Students from St Margaret’s School for Girls have started an ambitious restoration project to restore woodlands damaged by Storm Arwen.
Last weekend, green-fingered pupils planted more than 400 tree saplings at Whitehill Woods.
Teachers, parents and friends joined in the efforts, with support from the Woodland Trust.
Fifth-year student Marcy said she was proud to do her part in helping restore a beautiful corner of the country.
“It is exciting to think that in years to come we will be able to look at this woodland and know that we played a part in planting it. It’s great to think that we helped our local environment.”
Recovering from ‘devastating’ Storm Arwen
Staff at St Margaret’s said the tree-planting project was a “mammoth” undertaking.
The school is helping restore a section of the woodlands between Blairdaff and the Bennachie Centre, on land owned by retired St Margaret’s art teacher Jane Richardson.
Jane said she was impressed by the volunteers who braved some wintry weather conditions over the weekend.
“We are so grateful to St Margaret’s families for their hard work in planting 420 native species which will help to restore the local biodiversity.”
The Woodland Trust said the area suffered significant damage when Storm Arwen hit in November 2021.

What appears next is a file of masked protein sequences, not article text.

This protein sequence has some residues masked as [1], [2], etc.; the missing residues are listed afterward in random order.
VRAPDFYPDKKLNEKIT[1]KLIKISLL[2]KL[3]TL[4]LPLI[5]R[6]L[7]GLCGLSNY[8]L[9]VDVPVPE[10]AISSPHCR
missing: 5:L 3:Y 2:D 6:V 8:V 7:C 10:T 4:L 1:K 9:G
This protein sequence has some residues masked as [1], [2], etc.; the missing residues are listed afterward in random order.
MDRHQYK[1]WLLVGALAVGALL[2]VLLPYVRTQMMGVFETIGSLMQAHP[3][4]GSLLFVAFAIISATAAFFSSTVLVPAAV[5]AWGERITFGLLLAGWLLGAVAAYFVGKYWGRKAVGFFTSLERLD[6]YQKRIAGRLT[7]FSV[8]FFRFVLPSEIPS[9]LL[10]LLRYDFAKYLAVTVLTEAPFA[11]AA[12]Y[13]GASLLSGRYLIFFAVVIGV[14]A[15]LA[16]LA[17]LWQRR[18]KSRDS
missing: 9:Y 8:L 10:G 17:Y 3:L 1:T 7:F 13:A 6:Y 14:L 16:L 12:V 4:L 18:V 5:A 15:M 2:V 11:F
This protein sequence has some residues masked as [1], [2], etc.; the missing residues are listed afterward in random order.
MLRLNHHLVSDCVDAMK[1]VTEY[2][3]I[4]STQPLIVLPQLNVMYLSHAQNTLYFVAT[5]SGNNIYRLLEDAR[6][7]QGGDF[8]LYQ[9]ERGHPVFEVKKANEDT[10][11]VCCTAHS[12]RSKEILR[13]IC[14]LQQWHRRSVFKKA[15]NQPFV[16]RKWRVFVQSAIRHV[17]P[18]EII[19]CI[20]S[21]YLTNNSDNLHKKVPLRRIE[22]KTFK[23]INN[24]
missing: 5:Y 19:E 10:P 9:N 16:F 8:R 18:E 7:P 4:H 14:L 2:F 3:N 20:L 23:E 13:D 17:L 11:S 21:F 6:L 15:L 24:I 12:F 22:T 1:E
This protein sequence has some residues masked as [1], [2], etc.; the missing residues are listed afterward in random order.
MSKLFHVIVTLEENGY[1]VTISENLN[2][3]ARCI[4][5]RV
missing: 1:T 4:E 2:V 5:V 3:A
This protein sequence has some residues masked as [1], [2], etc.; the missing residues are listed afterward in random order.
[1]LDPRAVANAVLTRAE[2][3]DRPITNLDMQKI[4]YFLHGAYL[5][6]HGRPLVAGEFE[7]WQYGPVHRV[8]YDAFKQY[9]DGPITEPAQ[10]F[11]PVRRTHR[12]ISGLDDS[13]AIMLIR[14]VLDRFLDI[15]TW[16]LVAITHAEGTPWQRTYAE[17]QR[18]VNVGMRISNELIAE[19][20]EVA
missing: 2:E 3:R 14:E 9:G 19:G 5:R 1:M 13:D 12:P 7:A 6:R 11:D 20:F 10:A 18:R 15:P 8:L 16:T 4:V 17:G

George Anderson of Woodland Trust Scotland said that tree-planting projects like the one at St Margaret’s are among the simplest ways to address the climate emergency.
“We are facing both a climate emergency and a nature crisis. Twice a year the Woodland Trust distributes free trees to schools and community groups across the UK.
“We are delighted that St Margaret’s School for Girls is getting involved.”
Abby Miller, St Margaret’s head of sustainability, called the school’s tree-planting project a “huge success”.
“Our goal is to facilitate Learning for Sustainability in the curriculum at every level. We have woven aspects of this project into many subjects.
“Our maths students were even helping to calculate the spacing required for best planting conditions!”
“This initiative has helped our students connect with nature and improve our local environment, in particular helping to repair some of the damage caused by last year’s Storm Arwen.”